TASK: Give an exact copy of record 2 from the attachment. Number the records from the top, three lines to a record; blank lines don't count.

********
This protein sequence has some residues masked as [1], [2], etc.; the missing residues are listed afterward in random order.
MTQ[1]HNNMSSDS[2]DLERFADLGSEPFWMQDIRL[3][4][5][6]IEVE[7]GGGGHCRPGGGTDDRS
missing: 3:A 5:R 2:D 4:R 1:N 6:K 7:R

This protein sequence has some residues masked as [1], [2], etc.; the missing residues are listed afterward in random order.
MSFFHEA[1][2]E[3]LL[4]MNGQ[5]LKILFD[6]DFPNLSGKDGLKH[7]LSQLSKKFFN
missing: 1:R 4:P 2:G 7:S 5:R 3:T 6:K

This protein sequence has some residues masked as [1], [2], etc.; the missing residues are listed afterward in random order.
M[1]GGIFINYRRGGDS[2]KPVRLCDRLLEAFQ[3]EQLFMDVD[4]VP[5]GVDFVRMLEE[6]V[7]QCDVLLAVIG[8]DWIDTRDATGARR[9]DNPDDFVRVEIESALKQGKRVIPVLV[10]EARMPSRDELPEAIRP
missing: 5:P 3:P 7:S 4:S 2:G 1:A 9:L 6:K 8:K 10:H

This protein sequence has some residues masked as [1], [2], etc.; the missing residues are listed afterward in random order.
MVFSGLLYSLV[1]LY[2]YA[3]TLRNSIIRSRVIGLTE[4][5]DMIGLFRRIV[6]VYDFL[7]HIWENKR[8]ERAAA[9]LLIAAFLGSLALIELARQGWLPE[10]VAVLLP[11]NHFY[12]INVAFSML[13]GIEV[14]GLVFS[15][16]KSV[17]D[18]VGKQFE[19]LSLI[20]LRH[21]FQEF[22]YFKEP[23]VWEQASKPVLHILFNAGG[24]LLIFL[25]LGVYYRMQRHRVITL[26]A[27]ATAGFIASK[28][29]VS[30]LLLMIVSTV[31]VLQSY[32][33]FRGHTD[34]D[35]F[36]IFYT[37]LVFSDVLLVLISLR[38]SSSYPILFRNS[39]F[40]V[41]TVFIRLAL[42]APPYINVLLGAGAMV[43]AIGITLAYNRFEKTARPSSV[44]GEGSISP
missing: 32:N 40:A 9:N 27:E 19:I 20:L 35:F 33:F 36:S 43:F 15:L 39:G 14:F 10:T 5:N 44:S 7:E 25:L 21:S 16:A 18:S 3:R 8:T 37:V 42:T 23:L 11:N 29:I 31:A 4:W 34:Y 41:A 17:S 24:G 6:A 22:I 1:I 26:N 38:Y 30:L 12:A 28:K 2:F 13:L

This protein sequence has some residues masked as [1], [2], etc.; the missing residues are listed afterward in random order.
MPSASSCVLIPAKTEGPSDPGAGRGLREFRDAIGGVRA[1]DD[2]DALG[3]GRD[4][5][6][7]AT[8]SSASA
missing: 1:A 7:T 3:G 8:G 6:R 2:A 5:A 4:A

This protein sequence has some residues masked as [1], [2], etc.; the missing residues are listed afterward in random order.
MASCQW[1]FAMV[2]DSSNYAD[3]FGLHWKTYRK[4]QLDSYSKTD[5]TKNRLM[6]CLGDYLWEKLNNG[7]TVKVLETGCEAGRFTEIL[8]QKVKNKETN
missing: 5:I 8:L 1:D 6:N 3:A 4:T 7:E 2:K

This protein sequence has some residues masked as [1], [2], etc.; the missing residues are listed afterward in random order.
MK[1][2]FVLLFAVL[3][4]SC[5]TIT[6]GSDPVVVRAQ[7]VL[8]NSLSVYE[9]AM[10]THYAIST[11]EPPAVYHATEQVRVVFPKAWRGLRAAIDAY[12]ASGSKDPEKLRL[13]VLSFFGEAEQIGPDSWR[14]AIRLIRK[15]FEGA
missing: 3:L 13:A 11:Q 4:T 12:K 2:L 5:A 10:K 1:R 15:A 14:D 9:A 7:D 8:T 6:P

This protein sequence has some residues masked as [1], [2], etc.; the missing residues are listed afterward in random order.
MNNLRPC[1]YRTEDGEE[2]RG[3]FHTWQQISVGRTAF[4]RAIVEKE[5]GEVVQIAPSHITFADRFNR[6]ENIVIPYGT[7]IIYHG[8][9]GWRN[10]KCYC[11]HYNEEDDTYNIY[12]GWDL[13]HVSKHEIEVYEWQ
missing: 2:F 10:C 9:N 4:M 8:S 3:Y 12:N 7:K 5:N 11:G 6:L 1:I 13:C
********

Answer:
This protein sequence has some residues masked as [1], [2], etc.; the missing residues are listed afterward in random order.
MSFFHEA[1][2]E[3]LL[4]MNGQ[5]LKILFD[6]DFPNLSGKDGLKH[7]LSQLSKKFFN
missing: 1:R 4:P 2:G 7:S 5:R 3:T 6:K